Author Topic: Planets and Systems  (Read 6686 times)

Mr_Pleasington

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Planets and Systems
« on: August 09, 2005, 06:13:48 PM »
Colonizing systems are how you grow your empire and generate income.  Planets are a bit too fine detail for this game engine, so we rely on system stats for our highest level of control.  If you need to justify this, just assume there is only one inhabitable planet per system.

Systems are connected by jump routes (Class 1, 2, or 3) and contain a variety of resources.  Unless you're relying on source material, you can randomly generate each system as it is discovered.

Stats

Population - number of inhabitants in the system
Production - amount of industry in the system
Capacity - the amount of population a system can support
Lode - amount of raw resources in the system
Morale - the current morale of the system
Maximum Morale - the maximum morale allowed by the system
Base Morale - a percent that can be modified by certain conditions.  This is multiplied by maximum morale to determine current morale.

For shorthand purposes, the morale of a system is listed in a line called Morale Status.  It is written as Current Morale (Max Morale) Base Morale.  For example, if a sytem had a Current Morale of 4, a Max Morale of 8, and Base Morale of 50%, it would be written like this:   4 (8) 50%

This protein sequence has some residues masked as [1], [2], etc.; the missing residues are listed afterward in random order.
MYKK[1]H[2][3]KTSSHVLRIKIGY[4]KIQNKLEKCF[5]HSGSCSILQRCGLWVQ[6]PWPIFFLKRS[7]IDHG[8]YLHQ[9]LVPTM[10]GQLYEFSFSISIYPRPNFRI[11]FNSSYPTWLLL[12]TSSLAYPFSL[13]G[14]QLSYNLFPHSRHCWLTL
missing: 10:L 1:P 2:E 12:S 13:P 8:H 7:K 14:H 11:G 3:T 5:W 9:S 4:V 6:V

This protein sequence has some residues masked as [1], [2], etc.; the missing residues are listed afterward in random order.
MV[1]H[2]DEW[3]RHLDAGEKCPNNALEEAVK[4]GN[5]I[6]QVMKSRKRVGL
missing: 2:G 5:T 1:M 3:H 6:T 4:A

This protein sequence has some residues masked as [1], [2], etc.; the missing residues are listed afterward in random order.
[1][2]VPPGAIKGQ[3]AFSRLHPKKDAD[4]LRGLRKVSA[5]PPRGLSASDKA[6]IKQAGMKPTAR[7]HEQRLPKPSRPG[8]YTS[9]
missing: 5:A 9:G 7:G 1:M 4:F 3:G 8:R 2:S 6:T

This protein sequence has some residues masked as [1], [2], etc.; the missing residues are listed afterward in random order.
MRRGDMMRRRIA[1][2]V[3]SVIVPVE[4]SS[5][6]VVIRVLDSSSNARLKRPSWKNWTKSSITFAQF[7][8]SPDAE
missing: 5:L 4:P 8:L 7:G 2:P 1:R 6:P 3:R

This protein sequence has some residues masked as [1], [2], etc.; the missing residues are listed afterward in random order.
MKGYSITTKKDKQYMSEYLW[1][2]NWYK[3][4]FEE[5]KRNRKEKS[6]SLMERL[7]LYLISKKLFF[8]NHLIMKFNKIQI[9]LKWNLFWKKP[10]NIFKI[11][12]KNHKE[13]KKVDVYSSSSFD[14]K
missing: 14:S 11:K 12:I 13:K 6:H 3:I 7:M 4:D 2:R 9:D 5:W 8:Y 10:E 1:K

Capacity a number between 1 and 12.  Lode is anywhere from 1 to 6.

Some systems have special qualities that can modify the base numbers.  Examples include:
Rich in Minerals (Lode +1)
Good Climate (Max Morale +1)
etc.

Income
Income is generated by multiplying the Lode by the Production Capacity.  Production Capacity is the amount of industry used by the population.  Basically, the amount of industry that is used is limited by the population of a system.

For example, if a system had a Pop of 3 and a Production of 5, only 3 Production would be utilized.  

Morale
The Current Morale of a system limits the amount of population that can be utilized for production.  It is wise to keep your morale high, though some technologies remove this limit.  For example, if the Morale Status of a system is 4 (8) 50% the Population that could be used for determining Producation Capacity would be capped at 4.  This would make no difference if the Population was under 4.

Modifiers to Base Morale - some of these are long-term, others would only last a turn.  Examples:
- System distance from homeworld, -10% per jump
- Outbreaks and Raids (Random Events, variable)
- losing a battle within X systems, -X%
- Winning a battle within X systems, +X%
- Presence of enemy fleet withing system, -20%
- Presence of friendly fleet within system, +10%
- Orbital Bombardment, -X%
- Sabotage and Terrorism, -X%
- form of govn't, -/+X%
etc.

Max Morale can also be modified.  This is usually done by building assets.  For example, each level invested in a Religious Sanctuary on the system increases Max Morale by 1.  

« Last Edit: August 12, 2005, 02:14:43 PM by Mr_Pleasington »

The Jade Knight

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Re: Planets and Systems
« Reply #1 on: August 12, 2005, 02:08:24 PM »
Might want to disable smileys for this post.
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Mr_Pleasington

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Re: Planets and Systems
« Reply #2 on: August 12, 2005, 02:14:53 PM »
Good call.

Entsuropi

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Re: Planets and Systems
« Reply #3 on: August 12, 2005, 05:40:39 PM »